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How Trees Grow (and Glow) in Lilly Theater's MULAN Jr.

[[{"type":"media","view_mode":"media_large","fid":"39730","attributes":{"class":"media-image","typeof":"foaf:Image","style":"","alt":""}}]]Abigail Copeland is the Scenic Designer and Artist in the Lilly Theater. She's also the Stage Manager—the person who helps keep the actors and director organized. She loves being able to create a new world in the theater every few months for visitors to experience.

When you think of ancient China, what do you see? Towering mountains, flowering gardens, sacred temples? The story of one girl’s journey from villager to hero is set among these elements. In our latest production, Disney's MULAN Jr., Mulan travels from her home town to a military camp, then through the passes of gigantic mountains and finally to the Imperial Palace. How could you possibly fit all of these locations onto one stage?

The answer is what scenic designers call a “unit set.” This is a set that never changes but serves as a neutral background for all the action of the play. For Mulan Jr., the unit set has focal points that can represent many places. These include a temple arch, rocky ground, and a cherry tree with an ornamental pond. You might recognize the tree and pond as a setting from the Disney movie.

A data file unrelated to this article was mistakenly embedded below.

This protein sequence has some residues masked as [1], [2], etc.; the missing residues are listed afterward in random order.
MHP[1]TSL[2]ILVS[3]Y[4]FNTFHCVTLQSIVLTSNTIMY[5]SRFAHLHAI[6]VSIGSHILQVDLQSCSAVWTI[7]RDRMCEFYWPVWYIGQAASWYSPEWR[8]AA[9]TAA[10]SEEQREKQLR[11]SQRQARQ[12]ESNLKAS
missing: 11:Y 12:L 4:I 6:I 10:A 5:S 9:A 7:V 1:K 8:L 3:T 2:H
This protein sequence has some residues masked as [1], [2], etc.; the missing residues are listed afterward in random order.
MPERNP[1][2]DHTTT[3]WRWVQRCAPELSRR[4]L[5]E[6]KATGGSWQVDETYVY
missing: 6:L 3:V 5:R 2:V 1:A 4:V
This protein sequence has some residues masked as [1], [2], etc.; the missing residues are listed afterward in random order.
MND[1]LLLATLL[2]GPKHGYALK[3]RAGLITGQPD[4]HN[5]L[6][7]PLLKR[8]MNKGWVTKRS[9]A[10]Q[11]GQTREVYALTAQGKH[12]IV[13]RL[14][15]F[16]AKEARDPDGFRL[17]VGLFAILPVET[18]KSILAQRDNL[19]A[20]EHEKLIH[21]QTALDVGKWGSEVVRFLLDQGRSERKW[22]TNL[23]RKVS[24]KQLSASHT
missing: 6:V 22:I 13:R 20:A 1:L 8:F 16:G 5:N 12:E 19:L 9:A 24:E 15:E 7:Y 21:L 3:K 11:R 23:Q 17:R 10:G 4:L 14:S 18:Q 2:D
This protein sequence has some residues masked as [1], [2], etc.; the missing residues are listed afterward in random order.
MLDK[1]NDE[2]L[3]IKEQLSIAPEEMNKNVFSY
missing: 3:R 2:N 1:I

Since you can’t get a cherry tree to grow inside of a theater, we had to create one from scratch. This involved a multi-step process beginning with a wooden frame. On top of this we added Styrofoam which was then carved into the shape of a tree. Since Styrofoam is not a sturdy material, we coated it with a roofing compound. This allows the actors to climb on the tree without damaging it and gave it the texture of tree bark. After this it was painted and the cherry blossoms were attached. The "glow" that you see is actually just the regular theater light projected on the tree. The production will have other objects that light up…but those are a surprise!

Every set for the Lilly Theater takes about one month to design, one to two months to plan for budget and materials, and six to eight weeks to build and paint. There are three full scale productions during the year which run for six weeks. Each of these productions has original sets, costumes, and lighting. But so far, Mulan, Jr. is the most technically advanced show the Lilly Theater has done. We hope you'll enjoy the show!

See Disney's MULAN Jr. in Lilly Theater, Tuesdays through Sundays, June 24–August 3!

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Categories: Arts and Humanities, , Theater
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